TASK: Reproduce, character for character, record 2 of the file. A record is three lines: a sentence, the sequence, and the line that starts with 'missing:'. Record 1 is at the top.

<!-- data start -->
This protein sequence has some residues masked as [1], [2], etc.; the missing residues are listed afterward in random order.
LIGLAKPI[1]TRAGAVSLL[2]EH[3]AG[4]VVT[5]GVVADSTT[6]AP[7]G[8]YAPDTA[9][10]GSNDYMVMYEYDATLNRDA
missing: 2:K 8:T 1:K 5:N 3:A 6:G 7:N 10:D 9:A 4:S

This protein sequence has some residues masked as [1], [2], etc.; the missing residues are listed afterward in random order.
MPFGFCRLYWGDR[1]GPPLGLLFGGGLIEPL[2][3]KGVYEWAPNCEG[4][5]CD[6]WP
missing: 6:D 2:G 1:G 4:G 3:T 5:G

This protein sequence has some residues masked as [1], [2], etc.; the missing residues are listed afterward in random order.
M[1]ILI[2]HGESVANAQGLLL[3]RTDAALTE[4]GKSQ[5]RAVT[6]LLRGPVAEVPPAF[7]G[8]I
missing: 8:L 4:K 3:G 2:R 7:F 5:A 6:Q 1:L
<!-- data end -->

This protein sequence has some residues masked as [1], [2], etc.; the missing residues are listed afterward in random order.
MPFGFCRLYWGDR[1]GPPLGLLFGGGLIEPL[2][3]KGVYEWAPNCEG[4][5]CD[6]WP
missing: 6:D 2:G 1:G 4:G 3:T 5:G